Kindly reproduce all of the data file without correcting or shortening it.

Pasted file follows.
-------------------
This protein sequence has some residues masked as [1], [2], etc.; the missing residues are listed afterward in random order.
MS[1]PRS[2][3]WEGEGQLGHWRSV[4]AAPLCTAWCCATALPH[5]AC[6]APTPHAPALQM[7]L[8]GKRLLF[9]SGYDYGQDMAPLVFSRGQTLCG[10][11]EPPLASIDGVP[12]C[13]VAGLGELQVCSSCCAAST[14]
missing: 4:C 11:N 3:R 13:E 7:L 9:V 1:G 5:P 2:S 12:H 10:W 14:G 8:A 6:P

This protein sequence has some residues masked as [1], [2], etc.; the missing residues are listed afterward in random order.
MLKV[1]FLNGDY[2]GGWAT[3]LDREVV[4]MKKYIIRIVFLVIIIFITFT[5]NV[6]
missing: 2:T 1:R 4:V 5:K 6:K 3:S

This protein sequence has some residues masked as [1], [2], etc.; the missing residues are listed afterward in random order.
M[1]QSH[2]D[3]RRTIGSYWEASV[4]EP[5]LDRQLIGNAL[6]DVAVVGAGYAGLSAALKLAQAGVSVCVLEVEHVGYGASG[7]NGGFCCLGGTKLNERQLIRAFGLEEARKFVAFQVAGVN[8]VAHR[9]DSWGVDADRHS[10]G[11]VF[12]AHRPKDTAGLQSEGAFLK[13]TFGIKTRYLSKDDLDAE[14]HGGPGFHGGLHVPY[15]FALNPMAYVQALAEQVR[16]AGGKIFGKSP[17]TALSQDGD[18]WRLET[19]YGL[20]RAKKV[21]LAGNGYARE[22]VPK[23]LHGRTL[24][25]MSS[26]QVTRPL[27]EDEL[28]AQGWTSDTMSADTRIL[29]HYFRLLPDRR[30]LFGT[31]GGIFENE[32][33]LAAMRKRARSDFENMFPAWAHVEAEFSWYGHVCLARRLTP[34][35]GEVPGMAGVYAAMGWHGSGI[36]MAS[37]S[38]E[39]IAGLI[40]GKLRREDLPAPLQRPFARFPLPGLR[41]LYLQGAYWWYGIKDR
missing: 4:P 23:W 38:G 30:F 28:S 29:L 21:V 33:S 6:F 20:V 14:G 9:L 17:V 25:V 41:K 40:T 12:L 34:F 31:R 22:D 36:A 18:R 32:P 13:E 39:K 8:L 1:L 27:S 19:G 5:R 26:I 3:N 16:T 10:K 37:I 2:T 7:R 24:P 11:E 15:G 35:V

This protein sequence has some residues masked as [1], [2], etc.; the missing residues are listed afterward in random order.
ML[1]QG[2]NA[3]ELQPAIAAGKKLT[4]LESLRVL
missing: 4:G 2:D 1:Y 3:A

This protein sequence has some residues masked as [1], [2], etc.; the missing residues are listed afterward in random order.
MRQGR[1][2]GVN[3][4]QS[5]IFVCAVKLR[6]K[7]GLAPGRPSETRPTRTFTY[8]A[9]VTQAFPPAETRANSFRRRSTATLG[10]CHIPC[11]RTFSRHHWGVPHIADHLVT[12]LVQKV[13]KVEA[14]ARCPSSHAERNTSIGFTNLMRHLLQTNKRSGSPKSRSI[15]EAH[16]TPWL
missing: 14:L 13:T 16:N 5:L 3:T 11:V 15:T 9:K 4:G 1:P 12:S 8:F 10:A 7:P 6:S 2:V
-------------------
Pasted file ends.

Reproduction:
This protein sequence has some residues masked as [1], [2], etc.; the missing residues are listed afterward in random order.
MS[1]PRS[2][3]WEGEGQLGHWRSV[4]AAPLCTAWCCATALPH[5]AC[6]APTPHAPALQM[7]L[8]GKRLLF[9]SGYDYGQDMAPLVFSRGQTLCG[10][11]EPPLASIDGVP[12]C[13]VAGLGELQVCSSCCAAST[14]
missing: 4:C 11:N 3:R 13:E 7:L 9:V 1:G 5:P 2:S 12:H 10:W 14:G 8:A 6:P

This protein sequence has some residues masked as [1], [2], etc.; the missing residues are listed afterward in random order.
MLKV[1]FLNGDY[2]GGWAT[3]LDREVV[4]MKKYIIRIVFLVIIIFITFT[5]NV[6]
missing: 2:T 1:R 4:V 5:K 6:K 3:S

This protein sequence has some residues masked as [1], [2], etc.; the missing residues are listed afterward in random order.
M[1]QSH[2]D[3]RRTIGSYWEASV[4]EP[5]LDRQLIGNAL[6]DVAVVGAGYAGLSAALKLAQAGVSVCVLEVEHVGYGASG[7]NGGFCCLGGTKLNERQLIRAFGLEEARKFVAFQVAGVN[8]VAHR[9]DSWGVDADRHS[10]G[11]VF[12]AHRPKDTAGLQSEGAFLK[13]TFGIKTRYLSKDDLDAE[14]HGGPGFHGGLHVPY[15]FALNPMAYVQALAEQVR[16]AGGKIFGKSP[17]TALSQDGD[18]WRLET[19]YGL[20]RAKKV[21]LAGNGYARE[22]VPK[23]LHGRTL[24][25]MSS[26]QVTRPL[27]EDEL[28]AQGWTSDTMSADTRIL[29]HYFRLLPDRR[30]LFGT[31]GGIFENE[32][33]LAAMRKRARSDFENMFPAWAHVEAEFSWYGHVCLARRLTP[34][35]GEVPGMAGVYAAMGWHGSGI[36]MAS[37]S[38]E[39]IAGLI[40]GKLRREDLPAPLQRPFARFPLPGLR[41]LYLQGAYWWYGIKDR
missing: 4:P 23:W 38:G 30:F 28:S 29:L 21:V 33:S 6:F 20:V 14:G 9:L 17:V 25:V 41:K 40:T 12:L 34:F 31:R 22:D 36:A 18:R 32:P 13:E 39:K 8:L 1:L 27:S 19:G 5:R 26:I 3:N 16:T 10:K 37:I 2:T 7:R 24:P 11:E 15:G 35:V

This protein sequence has some residues masked as [1], [2], etc.; the missing residues are listed afterward in random order.
ML[1]QG[2]NA[3]ELQPAIAAGKKLT[4]LESLRVL
missing: 4:G 2:D 1:Y 3:A

This protein sequence has some residues masked as [1], [2], etc.; the missing residues are listed afterward in random order.
MRQGR[1][2]GVN[3][4]QS[5]IFVCAVKLR[6]K[7]GLAPGRPSETRPTRTFTY[8]A[9]VTQAFPPAETRANSFRRRSTATLG[10]CHIPC[11]RTFSRHHWGVPHIADHLVT[12]LVQKV[13]KVEA[14]ARCPSSHAERNTSIGFTNLMRHLLQTNKRSGSPKSRSI[15]EAH[16]TPWL
missing: 14:L 13:T 16:N 5:L 3:T 11:V 15:T 9:K 4:G 1:P 12:S 8:F 10:A 7:P 6:S 2:V